In the summer of 1972, I went to Hawaii to help my youngest sister who had just lost her boyfriend in a car accident. She was 17 1/2 years old and several months pregnant.
She and Michael had been living in Tracy, California. Now she was suddenly alone, grieving and expecting. Rough times, to say the least. She wanted to go back to Maui where she had lived before and where she felt safer and more comfortable.
I picked up what little I owned in Sausalito, California and moved with her to Kihei, Maui to be her support. We rented a small one room unit on a property across from the beach. It was made of concrete blocks like many buildings on the islands were. It had space for two single beds on either side of the room. The bathroom was tiny. The kitchenette was just big enough. The geckos were easily seen on the white painted walls. We had a small table with two chairs and a record player.
I rented LPs from the library. We listened to music, drew, played cards, swam, walked, dealt with our crazy mother who lived “up country” and waited for “Tiny” to arrive.
I took the time to learn the words to some of my favourite songs. I would play a song over and over again on the record player, lifting the needle up and setting it down again on the groove just before the cut, and transcribe the lyrics by hand.
Here is my transcription from then of the Leonard Cohen song that I especially loved. You can click it to see it larger.
Throughout the months of the 2016 presidential campaign, much of the public and many in the media framed this odious man as a normal politician. His outrageous utterances and behavior were simply “rough politics”. His supporters were simply exercising their rights to free expression.
He is not normal. His statements and actions were and are crass and malevolent. His supporters are terrifyingly likewise.
I am disappointed, saddened and frankly, frightened by the outcome of the 2016 U.S. presidential election.
A large swath of American voters chose an intellectually lazy, loudmouth bully to be their president. Rather than choosing an accomplished, gifted politician and public servant who had real plans to help us move forward, 50 million Americans have dragged us so far backwards that I doubt we will see progress in the USA for decades.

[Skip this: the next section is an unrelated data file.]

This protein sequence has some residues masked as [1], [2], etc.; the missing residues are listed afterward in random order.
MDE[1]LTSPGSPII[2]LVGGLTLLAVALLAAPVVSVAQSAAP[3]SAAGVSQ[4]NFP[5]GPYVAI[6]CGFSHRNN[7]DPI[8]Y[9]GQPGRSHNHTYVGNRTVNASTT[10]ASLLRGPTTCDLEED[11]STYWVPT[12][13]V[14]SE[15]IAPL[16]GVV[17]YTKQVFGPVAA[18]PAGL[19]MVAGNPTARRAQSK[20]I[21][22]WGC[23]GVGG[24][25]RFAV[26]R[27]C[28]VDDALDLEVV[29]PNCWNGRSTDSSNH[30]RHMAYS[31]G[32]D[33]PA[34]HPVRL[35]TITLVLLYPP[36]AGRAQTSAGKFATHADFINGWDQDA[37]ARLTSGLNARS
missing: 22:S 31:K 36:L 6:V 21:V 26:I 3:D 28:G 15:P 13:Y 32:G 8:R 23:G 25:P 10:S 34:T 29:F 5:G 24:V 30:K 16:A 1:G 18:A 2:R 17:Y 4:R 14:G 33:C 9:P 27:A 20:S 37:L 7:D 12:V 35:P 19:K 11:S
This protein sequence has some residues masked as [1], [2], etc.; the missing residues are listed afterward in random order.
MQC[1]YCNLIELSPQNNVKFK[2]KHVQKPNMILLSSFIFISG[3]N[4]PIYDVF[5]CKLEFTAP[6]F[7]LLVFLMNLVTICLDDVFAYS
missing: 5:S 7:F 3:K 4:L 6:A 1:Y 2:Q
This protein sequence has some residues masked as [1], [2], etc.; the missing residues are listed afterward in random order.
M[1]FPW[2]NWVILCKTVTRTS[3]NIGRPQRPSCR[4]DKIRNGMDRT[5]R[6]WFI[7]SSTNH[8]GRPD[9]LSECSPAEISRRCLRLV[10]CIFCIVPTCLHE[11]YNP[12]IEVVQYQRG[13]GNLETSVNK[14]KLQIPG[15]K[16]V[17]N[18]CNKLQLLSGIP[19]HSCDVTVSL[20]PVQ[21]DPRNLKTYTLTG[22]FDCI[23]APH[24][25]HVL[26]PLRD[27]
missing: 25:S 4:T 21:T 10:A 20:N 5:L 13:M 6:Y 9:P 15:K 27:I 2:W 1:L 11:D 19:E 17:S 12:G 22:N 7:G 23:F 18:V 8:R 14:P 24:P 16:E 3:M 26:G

Apparently, the average American citizen does not take the time to actually learn how the government works at local, regional, national levels. What we got this time for an electorate was an emotionally charge, grossly uninformed mob banging around a few convention centers with signs and tacky t-shirts and hats. Bullying and marginalizing minorities, sexism, sexual assault, racism and anti-semitism are all just fine and acceptable with those 50 million American voters.
There is nothing in this president-elect’s entire 70 year existence to indicate that he will do anything but self-serve. Once his supporters realize this, through their thick fog of fear, hate and fuzzy nostalgia, they will be beyond angry. He will enrich the elites, anger allies, slow any climate change solutions to a stop and do nothing for the average man.
The social fabric of America will dissemble. I see separatists movements, home grown terrorists, martial law, foreign investment waning, outside forces rushing in to take resources.
It is ugly, very ugly. But 50 million Americans want this. Or, they think they do.
I love this time of year. Oiche Shamhna, Halloween, El Dia de Los Muertos are all wonderful celebrations of life and death which totally appeal to me. In this short video, I talk about witches and hags and why we have reviled older women rather than give them credit for surviving past youth.
For this Montreal Minute, I chose Montréal’s distinctive metro which just had its fiftieth birthday on October 14, a couple days before mine. Lots to celebrate this October!
The entire metro system is underground. The trains are never outside. They roll on rubber tires. In fact the metro trains were the very first rubber-tired subway trains on the planet! I found that out here on this list of fun facts about le Métro. If you are feeling realy subway geeky, check out this Métro fan site for even more info.